Education

Chart patterns: do they really indicate future price moves?

By Paul Reid

14 February 2024

chart patterns guide

When it comes to technical analysis, chart patterns are said to offer traders a glimpse into the future course of an asset's price. Patterns such as head and shoulders, double bottoms, wedges, and triangles have long captivated traders' minds, promising to unlock the secrets of market behavior and guide informed trading decisions.

In some cases, traders believe them to be reliable indicators, and plenty of performance percentage claims online support that assumption. A study by Michael Kahn indicated that chart patterns exhibit a degree of accuracy in predicting price reversals, attributing an 89% success rate to the head and shoulder pattern.

Such an advantage would give any trader an abundance of profit over time, but is that optimistic percentage accurate? Do chart patterns really indicate coming price directions?

Chart patterns: what every trader should know

Chart pattern analysis is not without its critics. Skeptics argue that the assumption that current price movements are in some way connected to the past is flawed, as the dynamic nature of the financial market is influenced by a multitude of factors beyond historical data. News events, economic indicators, and investor sentiment can all significantly disrupt price trends, rendering chart patterns less than reliable.

While chart patterns can certainly offer insights and take away some of the guesswork, traders would be wise to rely on something other than just them when making informed decisions. Instead, traders might consider a more holistic approach integrating fundamental analysis and market sentiment considerations.

Fundamental analysis shows the current economic climate and performance and accounts for unexpected changes. Market sentiment assessment measures the overall mood of market participants, which often outweighs logic or statistical evidence. 

In contrast, there is one factor that could support the use of chart patterns and technical analysis, and it’s a concept that’s hard to dismiss.

The self-fulfilling prophecy phenomenon

The interplay between chart patterns, trader psychology, and market dynamics adds another layer of complexity to the discussion. When a significant number of traders recognize a potential reversal based on a standard chart pattern, their collective actions can influence the market's direction, potentially fulfilling the pattern's prediction.

Moreover, there are thousands of AI trading bots that also use chart patterns as a baseline for forecasting. These bots can open and close hundreds of trades daily based on forming chart patterns, and the combined actions of humans and bots can move the markets in the direction chart pattern traders expect.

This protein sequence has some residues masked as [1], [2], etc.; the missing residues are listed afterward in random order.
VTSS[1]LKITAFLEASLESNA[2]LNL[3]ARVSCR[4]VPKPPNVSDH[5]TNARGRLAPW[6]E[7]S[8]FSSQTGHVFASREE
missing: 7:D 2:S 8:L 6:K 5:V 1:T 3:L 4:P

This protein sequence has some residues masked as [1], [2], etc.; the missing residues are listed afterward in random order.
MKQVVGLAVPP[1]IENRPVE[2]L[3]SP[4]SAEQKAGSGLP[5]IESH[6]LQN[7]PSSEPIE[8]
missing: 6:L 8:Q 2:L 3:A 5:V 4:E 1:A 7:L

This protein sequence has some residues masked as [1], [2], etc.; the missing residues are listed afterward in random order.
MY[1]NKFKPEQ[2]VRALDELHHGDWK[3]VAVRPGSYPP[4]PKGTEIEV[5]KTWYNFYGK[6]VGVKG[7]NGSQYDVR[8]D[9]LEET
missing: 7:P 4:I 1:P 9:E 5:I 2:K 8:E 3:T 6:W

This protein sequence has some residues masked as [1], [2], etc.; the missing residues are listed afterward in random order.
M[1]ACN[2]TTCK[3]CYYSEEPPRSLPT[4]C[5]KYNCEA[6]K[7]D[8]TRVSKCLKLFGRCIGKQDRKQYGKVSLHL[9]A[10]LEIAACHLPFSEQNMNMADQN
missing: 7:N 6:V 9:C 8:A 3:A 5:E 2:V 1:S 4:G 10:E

This self-fulfilling prophecy phenomenon highlights the fragility of the market and the potential impact of their collective behavior on price movements.

Conclusion

Chart patterns, though offering insights, should be used in conjunction with other analytical methods. Market dynamics, trader psychology, and the potential for self-fulfilling prophecies all influence the effectiveness of chart pattern analysis.

As for the 89% accuracy claim of the head and shoulders chart pattern mentioned at the beginning of this article, this figure probably needs to be revised. While that percentage figure is widely circulated online, Kahn’s study is more of a myth than a methodology and may never have existed in the first place.

A more credible study by David Aronson in 1994, also available online, found that the head and shoulders pattern had an accuracy of 64% when used to predict reversals in downtrends. Of course, the validity of that figure is also hard to confirm, and you’ll need to buy Aronson’s book if you want to explore it further.

Aronson’s 64% may well be significantly lower than Kahn’s 89%. However, if it’s accurate, it could still give traders the advantage they are all looking for, especially when used with the compound effect to manage risk.


This is not investment advice. Past performance is not an indication of future results. Your capital is at risk, please trade responsibly.


Author:

Paul Reid
Paul Reid

Paul Reid is a financial journalist dedicated to uncovering hidden fundamental connections that can give traders an advantage. Focusing primarily on the stock market, Paul's instincts for identifying major company shifts is well established from following the financial markets for over a decade.